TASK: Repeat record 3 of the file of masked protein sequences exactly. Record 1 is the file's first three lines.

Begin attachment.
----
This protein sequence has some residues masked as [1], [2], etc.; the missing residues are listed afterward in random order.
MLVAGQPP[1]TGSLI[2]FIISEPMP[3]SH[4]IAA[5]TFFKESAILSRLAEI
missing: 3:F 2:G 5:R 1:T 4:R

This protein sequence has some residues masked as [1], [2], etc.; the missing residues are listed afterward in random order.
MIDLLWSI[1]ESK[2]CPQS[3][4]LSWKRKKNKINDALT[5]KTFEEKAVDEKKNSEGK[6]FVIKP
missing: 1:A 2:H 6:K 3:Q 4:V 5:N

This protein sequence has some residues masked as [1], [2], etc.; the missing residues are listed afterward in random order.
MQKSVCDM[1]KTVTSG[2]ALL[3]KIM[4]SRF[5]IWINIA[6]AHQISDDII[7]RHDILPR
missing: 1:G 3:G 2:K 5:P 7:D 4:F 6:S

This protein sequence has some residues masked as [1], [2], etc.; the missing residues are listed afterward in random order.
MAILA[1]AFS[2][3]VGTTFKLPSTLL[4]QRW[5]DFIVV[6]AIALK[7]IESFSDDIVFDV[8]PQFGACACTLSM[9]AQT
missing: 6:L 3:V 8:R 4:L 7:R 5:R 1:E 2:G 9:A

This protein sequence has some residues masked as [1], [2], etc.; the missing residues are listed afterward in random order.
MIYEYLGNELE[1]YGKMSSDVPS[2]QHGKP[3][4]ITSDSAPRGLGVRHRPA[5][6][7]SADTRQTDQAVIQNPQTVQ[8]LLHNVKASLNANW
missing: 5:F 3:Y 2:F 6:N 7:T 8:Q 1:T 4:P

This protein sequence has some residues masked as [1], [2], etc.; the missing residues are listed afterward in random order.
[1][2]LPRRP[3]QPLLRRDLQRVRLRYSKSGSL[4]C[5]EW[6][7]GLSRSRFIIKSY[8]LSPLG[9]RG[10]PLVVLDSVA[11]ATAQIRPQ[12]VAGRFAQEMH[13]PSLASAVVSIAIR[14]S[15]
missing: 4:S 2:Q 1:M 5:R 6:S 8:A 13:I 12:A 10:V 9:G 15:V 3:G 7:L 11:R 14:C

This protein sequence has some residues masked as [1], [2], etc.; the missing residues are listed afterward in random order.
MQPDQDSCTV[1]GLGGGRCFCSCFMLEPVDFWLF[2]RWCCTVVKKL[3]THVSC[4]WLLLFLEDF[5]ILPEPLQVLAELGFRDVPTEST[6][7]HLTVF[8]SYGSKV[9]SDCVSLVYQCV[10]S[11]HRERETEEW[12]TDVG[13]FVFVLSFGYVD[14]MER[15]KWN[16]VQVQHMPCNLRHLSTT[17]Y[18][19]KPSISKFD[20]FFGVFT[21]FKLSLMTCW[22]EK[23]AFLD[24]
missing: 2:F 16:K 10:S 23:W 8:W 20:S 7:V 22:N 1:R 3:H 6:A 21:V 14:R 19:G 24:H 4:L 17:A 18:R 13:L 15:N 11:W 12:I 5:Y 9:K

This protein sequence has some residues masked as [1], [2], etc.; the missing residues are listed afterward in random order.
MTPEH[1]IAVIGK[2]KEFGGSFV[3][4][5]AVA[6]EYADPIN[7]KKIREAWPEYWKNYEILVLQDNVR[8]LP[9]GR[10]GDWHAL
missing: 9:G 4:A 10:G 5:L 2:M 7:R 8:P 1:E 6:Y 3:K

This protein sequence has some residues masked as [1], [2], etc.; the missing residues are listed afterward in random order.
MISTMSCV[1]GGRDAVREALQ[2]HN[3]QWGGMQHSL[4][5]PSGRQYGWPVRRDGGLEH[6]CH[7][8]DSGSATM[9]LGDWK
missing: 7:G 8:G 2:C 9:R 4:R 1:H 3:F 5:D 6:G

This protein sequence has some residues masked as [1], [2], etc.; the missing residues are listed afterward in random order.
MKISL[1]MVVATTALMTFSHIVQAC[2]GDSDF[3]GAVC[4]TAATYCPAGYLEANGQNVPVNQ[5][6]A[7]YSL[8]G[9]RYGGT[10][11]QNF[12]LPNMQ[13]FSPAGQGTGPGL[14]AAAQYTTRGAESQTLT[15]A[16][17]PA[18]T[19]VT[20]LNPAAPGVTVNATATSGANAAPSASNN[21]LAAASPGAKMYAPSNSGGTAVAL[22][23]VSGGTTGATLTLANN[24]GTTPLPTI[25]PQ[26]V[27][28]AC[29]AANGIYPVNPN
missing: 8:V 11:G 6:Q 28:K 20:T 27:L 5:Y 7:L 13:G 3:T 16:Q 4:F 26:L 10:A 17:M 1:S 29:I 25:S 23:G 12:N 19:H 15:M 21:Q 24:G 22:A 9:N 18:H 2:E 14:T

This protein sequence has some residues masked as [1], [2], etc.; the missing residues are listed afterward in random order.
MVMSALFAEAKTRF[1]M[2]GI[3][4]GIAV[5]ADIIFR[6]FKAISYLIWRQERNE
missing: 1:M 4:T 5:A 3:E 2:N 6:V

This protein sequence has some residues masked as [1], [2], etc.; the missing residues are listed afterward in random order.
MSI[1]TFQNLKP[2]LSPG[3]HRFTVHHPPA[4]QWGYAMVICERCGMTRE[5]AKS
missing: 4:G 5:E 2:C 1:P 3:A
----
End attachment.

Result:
This protein sequence has some residues masked as [1], [2], etc.; the missing residues are listed afterward in random order.
MQKSVCDM[1]KTVTSG[2]ALL[3]KIM[4]SRF[5]IWINIA[6]AHQISDDII[7]RHDILPR
missing: 1:G 3:G 2:K 5:P 7:D 4:F 6:S